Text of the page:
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y work ex­plores fun­da­men­tal ques­tions about who we are and where we came from,” says Pro­fes­sor Mee­mann Chang who, in a long ca­reer ex­am­in­ing fish fos­sils, has dis­cov­ered some of our ear­li­est an­ces­tors.

“To be able to fig­ure out what a new fos­sil is, how it is re­lated to other or­gan­isms, how it lived, and what it can tell us about the an­cient en­vi­ron­ment” is truly en­light­en­ing, she says.

On March 22, Chang — an aca­demic at the Chi­nese Academy of Sci­ences — was hon­ored with a L’Oreal-UNESCO For Women in Science award for the in­sights she has pro­vided, one of which showed that lung­fish were not, as pre­vi­ously thought, the evo­lu­tion­ary link be­tween marine life and mam­mals — in­clud­ing hu­mans — and that the dis­tinc­tion ac­tu­ally be­longs to the sar­coptery­gian lobefinned fish, a marine life form dat­ing back 400 mil­lion years.

“On this oc­ca­sion it is im­pos­si­ble for me not to re­flect on my ca­reer in ver­te­brate pa­le­on­tol­ogy,” Chang said at the awards cer­e­mony, held at the UNESCO head­quar­ters in Paris. “I started to study pa­le­on­tol­ogy some 60 years ago when I was a stu­dent at Moscow State Univer­sity.”

But the choice of ca­reer was not her own. “At that time it was ar­ranged much like an ar­ranged mar­riage,” she said.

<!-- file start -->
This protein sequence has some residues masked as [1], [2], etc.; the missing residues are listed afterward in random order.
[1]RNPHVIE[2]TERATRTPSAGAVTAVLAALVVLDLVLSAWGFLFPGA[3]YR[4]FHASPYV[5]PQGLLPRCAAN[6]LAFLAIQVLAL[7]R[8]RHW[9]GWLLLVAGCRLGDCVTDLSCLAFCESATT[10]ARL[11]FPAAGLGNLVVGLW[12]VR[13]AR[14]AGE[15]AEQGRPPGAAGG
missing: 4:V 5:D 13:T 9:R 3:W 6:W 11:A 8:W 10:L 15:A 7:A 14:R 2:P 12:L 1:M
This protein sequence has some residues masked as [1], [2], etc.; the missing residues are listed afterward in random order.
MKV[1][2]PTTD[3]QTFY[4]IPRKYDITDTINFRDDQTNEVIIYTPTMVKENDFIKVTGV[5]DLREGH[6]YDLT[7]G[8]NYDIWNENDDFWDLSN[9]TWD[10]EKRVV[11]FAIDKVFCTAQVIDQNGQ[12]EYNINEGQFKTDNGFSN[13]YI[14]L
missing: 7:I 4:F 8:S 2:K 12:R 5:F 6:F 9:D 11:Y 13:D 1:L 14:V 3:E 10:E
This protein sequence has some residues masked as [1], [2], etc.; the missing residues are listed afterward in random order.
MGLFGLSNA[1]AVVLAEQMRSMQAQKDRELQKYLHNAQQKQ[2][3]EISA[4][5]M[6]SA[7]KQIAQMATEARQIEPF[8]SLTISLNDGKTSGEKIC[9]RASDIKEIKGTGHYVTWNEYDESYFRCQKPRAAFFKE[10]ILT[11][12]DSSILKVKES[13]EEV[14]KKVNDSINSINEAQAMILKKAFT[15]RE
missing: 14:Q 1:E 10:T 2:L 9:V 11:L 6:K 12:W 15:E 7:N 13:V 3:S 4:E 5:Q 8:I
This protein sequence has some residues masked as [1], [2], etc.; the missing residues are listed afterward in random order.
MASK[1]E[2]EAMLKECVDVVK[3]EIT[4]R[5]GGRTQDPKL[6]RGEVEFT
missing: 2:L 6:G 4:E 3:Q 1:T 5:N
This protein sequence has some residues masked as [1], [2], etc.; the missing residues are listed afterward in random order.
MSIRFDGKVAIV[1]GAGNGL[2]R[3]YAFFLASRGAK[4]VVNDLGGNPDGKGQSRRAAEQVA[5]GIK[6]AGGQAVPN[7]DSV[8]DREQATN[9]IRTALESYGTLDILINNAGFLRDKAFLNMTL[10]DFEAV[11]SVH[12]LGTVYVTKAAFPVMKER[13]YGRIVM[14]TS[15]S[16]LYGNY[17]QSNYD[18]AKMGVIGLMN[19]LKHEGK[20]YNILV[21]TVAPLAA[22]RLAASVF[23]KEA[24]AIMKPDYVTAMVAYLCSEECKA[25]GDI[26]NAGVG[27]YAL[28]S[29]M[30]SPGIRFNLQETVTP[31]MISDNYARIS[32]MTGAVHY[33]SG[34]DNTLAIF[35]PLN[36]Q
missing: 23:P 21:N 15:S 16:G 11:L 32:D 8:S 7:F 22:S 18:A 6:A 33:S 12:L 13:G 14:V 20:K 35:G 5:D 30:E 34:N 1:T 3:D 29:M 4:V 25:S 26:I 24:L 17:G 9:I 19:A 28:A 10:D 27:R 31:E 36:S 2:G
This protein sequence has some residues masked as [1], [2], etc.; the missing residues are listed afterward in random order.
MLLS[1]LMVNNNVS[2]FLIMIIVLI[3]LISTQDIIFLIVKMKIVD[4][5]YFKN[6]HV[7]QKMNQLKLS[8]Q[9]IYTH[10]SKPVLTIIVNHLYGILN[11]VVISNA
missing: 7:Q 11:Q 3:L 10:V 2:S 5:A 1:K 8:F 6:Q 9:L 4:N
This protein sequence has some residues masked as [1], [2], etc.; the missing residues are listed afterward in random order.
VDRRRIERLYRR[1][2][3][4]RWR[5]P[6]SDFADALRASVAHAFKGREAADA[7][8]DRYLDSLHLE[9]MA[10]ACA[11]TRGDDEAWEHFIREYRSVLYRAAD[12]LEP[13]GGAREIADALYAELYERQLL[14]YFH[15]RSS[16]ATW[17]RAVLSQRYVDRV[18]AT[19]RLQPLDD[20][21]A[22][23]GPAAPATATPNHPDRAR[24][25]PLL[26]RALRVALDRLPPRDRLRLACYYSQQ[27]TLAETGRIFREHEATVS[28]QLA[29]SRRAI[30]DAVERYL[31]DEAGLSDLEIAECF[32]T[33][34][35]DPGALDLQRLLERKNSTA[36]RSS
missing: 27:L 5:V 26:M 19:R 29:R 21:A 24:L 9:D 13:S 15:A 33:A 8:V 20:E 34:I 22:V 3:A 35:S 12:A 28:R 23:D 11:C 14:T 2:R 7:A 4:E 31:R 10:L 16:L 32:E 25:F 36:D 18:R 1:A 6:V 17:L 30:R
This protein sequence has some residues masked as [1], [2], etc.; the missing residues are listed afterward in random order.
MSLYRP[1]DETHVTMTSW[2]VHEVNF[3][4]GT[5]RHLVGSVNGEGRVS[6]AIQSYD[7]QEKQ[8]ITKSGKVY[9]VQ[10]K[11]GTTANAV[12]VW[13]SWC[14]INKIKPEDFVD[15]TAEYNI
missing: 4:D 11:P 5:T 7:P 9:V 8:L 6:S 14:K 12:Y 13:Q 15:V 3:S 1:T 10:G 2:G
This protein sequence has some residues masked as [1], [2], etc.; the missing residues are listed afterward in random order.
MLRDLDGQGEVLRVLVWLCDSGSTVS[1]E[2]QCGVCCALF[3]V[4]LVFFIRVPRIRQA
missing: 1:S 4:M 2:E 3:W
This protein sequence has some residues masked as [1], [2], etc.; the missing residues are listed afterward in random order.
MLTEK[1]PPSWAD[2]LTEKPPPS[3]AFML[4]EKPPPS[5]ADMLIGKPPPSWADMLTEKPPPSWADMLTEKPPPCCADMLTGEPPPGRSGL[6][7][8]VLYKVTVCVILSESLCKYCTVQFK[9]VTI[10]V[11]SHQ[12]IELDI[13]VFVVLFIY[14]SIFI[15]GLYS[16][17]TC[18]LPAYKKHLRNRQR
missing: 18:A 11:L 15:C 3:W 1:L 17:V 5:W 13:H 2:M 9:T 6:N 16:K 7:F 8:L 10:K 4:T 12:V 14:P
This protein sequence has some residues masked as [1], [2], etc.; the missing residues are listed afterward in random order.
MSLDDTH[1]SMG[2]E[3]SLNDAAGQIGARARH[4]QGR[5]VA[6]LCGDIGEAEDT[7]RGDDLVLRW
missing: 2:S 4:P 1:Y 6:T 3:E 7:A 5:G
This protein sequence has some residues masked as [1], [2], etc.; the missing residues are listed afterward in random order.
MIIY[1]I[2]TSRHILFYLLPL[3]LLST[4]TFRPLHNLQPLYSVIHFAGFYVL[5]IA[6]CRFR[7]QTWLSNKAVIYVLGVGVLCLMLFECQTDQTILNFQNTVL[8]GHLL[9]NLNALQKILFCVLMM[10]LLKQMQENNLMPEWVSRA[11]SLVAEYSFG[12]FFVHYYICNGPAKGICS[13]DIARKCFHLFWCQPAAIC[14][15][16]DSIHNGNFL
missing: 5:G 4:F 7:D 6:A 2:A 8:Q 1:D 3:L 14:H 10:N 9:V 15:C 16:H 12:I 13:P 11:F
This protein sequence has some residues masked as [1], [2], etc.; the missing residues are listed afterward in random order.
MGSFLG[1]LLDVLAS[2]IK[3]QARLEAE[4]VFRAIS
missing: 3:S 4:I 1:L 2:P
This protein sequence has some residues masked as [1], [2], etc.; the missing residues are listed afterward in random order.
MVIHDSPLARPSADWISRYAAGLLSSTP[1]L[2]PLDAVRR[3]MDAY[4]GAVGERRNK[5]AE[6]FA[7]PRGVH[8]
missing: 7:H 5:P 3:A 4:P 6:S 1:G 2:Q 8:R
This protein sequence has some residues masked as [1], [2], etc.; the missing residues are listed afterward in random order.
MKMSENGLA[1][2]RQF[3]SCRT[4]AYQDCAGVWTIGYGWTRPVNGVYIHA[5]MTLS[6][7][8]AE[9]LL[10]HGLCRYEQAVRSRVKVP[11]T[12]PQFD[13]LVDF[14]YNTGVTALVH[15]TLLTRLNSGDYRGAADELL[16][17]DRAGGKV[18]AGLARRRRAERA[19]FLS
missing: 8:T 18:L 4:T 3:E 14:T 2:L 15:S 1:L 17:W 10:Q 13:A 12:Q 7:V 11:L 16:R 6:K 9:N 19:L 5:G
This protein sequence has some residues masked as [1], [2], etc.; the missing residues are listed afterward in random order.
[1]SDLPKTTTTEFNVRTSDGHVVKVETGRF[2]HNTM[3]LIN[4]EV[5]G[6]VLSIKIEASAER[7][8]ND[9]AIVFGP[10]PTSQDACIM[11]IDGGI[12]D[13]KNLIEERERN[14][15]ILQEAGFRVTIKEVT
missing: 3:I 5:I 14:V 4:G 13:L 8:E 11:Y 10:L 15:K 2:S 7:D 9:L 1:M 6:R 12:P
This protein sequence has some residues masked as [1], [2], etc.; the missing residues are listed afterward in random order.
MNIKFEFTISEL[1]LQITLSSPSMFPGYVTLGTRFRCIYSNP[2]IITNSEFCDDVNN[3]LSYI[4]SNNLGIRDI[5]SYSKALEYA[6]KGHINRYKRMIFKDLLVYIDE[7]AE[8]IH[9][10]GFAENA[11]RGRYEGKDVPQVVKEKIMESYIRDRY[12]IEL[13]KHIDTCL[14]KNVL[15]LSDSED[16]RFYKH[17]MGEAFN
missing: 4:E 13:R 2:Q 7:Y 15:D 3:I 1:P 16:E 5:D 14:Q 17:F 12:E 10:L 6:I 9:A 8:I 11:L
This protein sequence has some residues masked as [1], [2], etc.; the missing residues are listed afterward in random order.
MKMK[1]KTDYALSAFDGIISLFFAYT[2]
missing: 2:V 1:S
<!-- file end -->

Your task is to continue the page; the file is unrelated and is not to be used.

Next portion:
Her speech also re­vealed some of the sac­ri­fices she was forced to make over the years. When she thanked her fam­ily for their sup­port, she gave spe­cial thanks to her daugh­ter, “as I had to leave her with her grand­mother when she was one month old. When she came back to me she was 10. But she never com­plained.”

Chang, now 82, was one of five lau­re­ates, each from a dif­fer­ent con­ti­nent, hon­ored at the awards cer­e­mony, which marked the 20th an­niver­sary of the suc­cess­ful part­ner­ship be­tween the L’Oreal Foun­da­tion and UNESCO to sup­port fe­male sci­en­tists and ad­dress a gen­der bias in science.

“For 20 years, UNESCO and the L’Oréal Foun­da­tion have been work­ing side by side to sup­port women sci­en­tists,” says Au­drey Azoulay, UNESCO di­rec­tor-gen­eral. “Some 3,124 women sci­en­tists from around the world have been cel­e­brated for their out­stand­ing achieve­ments, and each lau­re­ate has been rec­og­nized for ex­cel­lence in her re­spec­tive field of ex­per­tise.”

Over the past two decades, the per­cent­age of women work­ing in science has in­creased by about 12 per­cent, but less than 30 per­cent of re­searchers are women.

A glass ceil­ing is still ev­i­dent for women in science. Only 3 per­cent of No­bel prizes for science have been awarded to women and only one woman has been awarded the Fields Medal for Math­e­mat­ics since its cre­ation in 1936.

“It is in the in­ter­ests of ev­ery­one to change their mind­sets,” says Jean Paul Agon, chair­man and CEO of L’Oreal and chair­man of the L’Oreal Foun­da­tion. “Women and men both have a role to play.”

That is why an ini­tia­tive was launched at the March 22 event aimed at mo­bi­liz­ing men within the sci­en­tific com­mu­nity to ac­tively en­gage in ef­forts to pro­mote gen­der equal­ity in science.

In China, the Young Women in Science Fel­low­ships were cre­ated 15 years ago. Th­ese have re­warded and spot­lighted a group of young fe­male sci­en­tists “who are show­ing that women are just as ca­pa­ble of changing the world with the power of science as men,” says L’Oreal China CEO Stephane Rin­derknech.

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